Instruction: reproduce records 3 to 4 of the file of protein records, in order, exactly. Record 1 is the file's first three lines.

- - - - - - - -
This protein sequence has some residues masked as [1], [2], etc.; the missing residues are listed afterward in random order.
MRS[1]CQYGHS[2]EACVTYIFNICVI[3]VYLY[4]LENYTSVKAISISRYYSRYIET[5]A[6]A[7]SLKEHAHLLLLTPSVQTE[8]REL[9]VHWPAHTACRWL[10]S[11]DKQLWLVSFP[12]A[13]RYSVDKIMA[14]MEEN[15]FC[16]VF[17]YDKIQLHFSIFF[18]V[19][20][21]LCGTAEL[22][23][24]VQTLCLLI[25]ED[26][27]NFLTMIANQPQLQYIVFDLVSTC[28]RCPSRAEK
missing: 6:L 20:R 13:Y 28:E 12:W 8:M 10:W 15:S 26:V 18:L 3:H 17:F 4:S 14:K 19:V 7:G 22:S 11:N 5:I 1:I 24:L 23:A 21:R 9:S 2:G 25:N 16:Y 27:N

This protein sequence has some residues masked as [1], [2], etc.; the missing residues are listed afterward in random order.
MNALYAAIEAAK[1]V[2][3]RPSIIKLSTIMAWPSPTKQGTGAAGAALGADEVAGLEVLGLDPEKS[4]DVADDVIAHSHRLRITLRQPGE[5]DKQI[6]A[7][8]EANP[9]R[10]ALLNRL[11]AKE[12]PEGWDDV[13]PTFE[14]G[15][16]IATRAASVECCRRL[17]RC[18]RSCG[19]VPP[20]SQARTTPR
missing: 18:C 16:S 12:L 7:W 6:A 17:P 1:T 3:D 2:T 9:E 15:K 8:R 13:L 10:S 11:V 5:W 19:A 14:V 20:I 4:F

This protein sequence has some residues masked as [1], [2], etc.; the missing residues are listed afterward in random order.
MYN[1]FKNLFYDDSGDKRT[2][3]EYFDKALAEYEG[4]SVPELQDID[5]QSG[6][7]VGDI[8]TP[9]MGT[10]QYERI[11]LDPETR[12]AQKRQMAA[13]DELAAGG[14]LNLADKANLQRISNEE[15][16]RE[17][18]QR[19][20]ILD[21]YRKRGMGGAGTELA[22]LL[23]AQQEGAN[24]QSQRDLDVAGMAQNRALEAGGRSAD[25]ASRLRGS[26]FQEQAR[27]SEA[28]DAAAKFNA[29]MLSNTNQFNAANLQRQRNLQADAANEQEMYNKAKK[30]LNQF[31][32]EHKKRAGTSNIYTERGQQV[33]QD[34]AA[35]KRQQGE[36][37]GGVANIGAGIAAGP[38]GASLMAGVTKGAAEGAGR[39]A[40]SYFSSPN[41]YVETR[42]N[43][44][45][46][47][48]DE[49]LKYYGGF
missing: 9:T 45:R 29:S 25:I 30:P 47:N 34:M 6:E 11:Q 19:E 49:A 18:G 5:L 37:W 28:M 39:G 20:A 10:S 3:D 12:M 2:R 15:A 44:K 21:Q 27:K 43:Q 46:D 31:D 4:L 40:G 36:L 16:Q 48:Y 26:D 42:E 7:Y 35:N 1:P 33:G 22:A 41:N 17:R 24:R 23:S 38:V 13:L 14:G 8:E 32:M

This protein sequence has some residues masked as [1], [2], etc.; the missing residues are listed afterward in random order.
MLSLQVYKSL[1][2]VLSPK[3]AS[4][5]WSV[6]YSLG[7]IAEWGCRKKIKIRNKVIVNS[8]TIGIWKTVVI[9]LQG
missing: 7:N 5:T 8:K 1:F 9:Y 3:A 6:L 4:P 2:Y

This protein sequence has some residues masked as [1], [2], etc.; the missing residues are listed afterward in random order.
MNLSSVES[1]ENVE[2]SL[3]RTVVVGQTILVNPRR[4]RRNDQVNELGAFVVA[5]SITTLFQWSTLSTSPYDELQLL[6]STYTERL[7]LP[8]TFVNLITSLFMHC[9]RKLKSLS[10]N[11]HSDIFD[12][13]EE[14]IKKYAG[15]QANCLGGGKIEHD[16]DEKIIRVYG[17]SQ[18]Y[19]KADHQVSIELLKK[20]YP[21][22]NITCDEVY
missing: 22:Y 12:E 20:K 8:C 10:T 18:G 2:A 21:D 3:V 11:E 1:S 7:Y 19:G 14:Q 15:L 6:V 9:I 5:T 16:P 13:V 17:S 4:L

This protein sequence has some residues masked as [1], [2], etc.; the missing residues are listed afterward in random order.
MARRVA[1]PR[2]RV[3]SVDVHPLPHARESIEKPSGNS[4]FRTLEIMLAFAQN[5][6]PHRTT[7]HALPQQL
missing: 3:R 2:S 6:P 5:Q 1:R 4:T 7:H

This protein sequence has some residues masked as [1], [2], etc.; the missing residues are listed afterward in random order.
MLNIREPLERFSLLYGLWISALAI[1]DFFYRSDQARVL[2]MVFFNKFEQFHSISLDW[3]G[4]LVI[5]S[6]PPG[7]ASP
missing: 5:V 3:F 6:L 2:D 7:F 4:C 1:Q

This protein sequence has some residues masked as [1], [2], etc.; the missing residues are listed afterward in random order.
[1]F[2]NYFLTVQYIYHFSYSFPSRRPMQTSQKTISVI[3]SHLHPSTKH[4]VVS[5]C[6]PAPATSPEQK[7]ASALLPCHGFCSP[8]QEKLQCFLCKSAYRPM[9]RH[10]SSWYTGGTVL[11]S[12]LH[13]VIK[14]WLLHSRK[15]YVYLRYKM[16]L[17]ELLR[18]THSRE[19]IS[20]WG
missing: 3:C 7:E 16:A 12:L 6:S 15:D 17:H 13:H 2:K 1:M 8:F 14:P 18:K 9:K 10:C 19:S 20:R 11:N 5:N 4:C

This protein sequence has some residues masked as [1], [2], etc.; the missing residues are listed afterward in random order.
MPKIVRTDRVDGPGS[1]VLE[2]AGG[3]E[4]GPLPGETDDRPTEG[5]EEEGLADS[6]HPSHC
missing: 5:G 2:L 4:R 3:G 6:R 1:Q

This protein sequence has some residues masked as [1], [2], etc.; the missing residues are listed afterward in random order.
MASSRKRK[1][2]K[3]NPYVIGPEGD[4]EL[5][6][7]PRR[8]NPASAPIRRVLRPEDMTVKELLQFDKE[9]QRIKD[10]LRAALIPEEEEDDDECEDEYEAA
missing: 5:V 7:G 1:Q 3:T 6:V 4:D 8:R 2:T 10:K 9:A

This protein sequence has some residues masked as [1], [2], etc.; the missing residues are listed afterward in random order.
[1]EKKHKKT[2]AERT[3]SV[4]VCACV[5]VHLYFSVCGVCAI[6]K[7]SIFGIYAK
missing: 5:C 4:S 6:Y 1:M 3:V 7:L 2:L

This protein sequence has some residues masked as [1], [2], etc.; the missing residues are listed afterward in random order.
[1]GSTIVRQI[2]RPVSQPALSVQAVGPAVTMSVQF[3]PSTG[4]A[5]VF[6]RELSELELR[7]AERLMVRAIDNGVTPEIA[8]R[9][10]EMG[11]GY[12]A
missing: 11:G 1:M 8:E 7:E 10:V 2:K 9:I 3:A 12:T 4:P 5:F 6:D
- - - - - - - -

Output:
This protein sequence has some residues masked as [1], [2], etc.; the missing residues are listed afterward in random order.
MYN[1]FKNLFYDDSGDKRT[2][3]EYFDKALAEYEG[4]SVPELQDID[5]QSG[6][7]VGDI[8]TP[9]MGT[10]QYERI[11]LDPETR[12]AQKRQMAA[13]DELAAGG[14]LNLADKANLQRISNEE[15][16]RE[17][18]QR[19][20]ILD[21]YRKRGMGGAGTELA[22]LL[23]AQQEGAN[24]QSQRDLDVAGMAQNRALEAGGRSAD[25]ASRLRGS[26]FQEQAR[27]SEA[28]DAAAKFNA[29]MLSNTNQFNAANLQRQRNLQADAANEQEMYNKAKK[30]LNQF[31][32]EHKKRAGTSNIYTERGQQV[33]QD[34]AA[35]KRQQGE[36][37]GGVANIGAGIAAGP[38]GASLMAGVTKGAAEGAGR[39]A[40]SYFSSPN[41]YVETR[42]N[43][44][45][46][47][48]DE[49]LKYYGGF
missing: 9:T 45:R 29:S 25:I 30:P 47:N 34:M 6:E 11:Q 19:E 49:A 18:G 5:L 37:W 28:M 39:G 20:A 10:S 3:D 12:M 2:R 15:A 44:K 21:Q 27:K 43:Q 46:D 31:D 4:L 40:G 36:L 16:Q 48:Y 26:D 42:E 7:Y 35:N 1:P 33:G 22:A 41:N 17:R 24:R 23:S 38:V 13:L 14:G 8:E 32:M

This protein sequence has some residues masked as [1], [2], etc.; the missing residues are listed afterward in random order.
MLSLQVYKSL[1][2]VLSPK[3]AS[4][5]WSV[6]YSLG[7]IAEWGCRKKIKIRNKVIVNS[8]TIGIWKTVVI[9]LQG
missing: 7:N 5:T 8:K 1:F 9:Y 3:A 6:L 4:P 2:Y